Three recent paintings. Critical Condition is a stylized depiction of a forest fire, with threes engulfed in orange flames, white smoke, and a black sky. Flooded Corner is an impressionistic image of a house besieged by black, yellow, silver and pink waters. Smoldering is another painting of a forest fire, this time with against a late-afternoon sky of dark blue.
Monaghan's oil painting from her Stormy Weather series depict nature in distress. Clockwise, starting from top: Critical Condition, 2021; Flooded Corner (detail), 2022; Smoldering (detail), 2021.

One painter finds beauty—and despair— in our world's changing landscape.

For many of us, the anxiety around climate change can be crushing, numbing or even paralyzing. But for Kellyann Monaghan, professor and chair of Adelphi’s Department of Art and Art History, it’s an engine of artistic expression—and ultimately catharsis.

Kellyann Monaghan at the front of her class, commenting on colorful works on paper by students that are taped to the wall next to her. She is commenting on colorful works on paper that are taped to the wall.

Kellyann Monaghan, professor and chair of the Department of Art and Art History, uses landscapes to explore the drama of light, air and movement.

For nearly a decade, Monaghan has been creating landscape paintings that document our changing world. “I started obsessing over the weather because we were being barraged with constant news about it, and that led me to discover these videos of extreme weather events, like tornadoes and hurricanes,” she said. “I had such a strong gut reaction to the winds, all that chaos, and I wanted to paint what I saw. It’s about letting my feelings explode onto the page.”

While climate change as we know it is a uniquely modern phenomenon, Monaghan—a trained plein air painter who has captured vistas around the globe, from the coasts of Ireland to the rolling hills of rural France—sees her work as the latest chapter in a historical tradition. “English painters like Turner and Constable were documenting changes in their environments in the 1800s with the industrial revolution,” she noted. “I’m far from the first painter to be illustrating the destructive qualities of nature.”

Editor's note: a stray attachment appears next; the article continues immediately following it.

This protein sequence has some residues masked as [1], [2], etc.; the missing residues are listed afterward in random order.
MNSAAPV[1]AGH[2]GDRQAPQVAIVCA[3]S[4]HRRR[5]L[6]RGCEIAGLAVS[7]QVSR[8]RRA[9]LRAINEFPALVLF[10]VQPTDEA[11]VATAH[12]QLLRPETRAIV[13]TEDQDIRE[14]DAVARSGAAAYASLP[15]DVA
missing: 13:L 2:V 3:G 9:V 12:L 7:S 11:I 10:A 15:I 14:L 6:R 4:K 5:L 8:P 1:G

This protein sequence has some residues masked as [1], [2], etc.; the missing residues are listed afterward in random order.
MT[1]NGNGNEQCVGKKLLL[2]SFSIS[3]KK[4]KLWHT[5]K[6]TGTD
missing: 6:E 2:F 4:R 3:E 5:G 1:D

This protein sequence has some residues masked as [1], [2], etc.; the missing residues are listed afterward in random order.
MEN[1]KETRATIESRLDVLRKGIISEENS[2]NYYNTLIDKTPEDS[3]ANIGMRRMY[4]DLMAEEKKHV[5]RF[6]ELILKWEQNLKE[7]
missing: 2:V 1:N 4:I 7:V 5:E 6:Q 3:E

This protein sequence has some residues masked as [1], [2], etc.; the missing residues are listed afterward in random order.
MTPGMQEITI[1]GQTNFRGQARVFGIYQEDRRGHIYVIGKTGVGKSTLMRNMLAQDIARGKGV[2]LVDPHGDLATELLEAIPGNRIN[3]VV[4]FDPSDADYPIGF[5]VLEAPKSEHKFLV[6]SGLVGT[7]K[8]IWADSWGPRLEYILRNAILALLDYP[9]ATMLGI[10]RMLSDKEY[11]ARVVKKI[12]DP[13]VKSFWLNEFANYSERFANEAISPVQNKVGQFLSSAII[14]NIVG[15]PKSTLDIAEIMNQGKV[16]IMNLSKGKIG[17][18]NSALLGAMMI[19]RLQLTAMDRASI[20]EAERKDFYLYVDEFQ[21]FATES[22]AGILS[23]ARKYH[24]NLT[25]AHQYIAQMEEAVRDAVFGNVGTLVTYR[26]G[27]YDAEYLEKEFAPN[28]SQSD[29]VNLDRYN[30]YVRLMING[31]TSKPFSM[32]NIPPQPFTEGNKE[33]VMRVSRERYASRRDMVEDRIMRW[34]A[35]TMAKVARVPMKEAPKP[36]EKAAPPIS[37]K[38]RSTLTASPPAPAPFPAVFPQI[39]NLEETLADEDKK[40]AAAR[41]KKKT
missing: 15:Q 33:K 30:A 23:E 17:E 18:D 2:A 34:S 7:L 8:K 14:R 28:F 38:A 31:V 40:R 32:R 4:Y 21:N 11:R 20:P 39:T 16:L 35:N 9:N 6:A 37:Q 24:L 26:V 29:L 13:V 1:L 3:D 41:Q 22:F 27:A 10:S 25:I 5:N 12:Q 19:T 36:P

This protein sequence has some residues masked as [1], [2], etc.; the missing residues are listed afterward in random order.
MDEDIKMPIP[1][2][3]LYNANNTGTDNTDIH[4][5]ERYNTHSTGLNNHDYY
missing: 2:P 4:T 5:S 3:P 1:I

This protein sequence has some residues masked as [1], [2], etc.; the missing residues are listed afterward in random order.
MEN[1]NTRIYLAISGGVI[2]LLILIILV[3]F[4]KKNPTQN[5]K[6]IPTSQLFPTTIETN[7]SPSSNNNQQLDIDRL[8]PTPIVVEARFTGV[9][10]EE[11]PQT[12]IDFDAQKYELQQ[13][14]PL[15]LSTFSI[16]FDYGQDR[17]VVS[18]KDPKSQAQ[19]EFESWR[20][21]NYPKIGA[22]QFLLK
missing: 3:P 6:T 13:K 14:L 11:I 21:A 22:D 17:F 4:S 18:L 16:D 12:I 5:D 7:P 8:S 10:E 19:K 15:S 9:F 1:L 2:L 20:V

Monaghan has exhibited her climate change pieces at a number of shows over the years, including a solo exhibition, Developing Conditions: Recent Landscape Paintings and Prints, at the Azarian McCullough Art Gallery at St. Thomas Aquinas College in February 2023. Now, however, she’s considering a shift in perspective. “I’m starting to focus on painting the sublime in the landscape— that moment at the beginning or end of a weather event where you feel fear but you’re also awed by its beauty,” she explained. “I’ve been listening to a climatologist who says it’s possible we can begin to control climate change, so I’m feeling some cautious optimism at the moment.”

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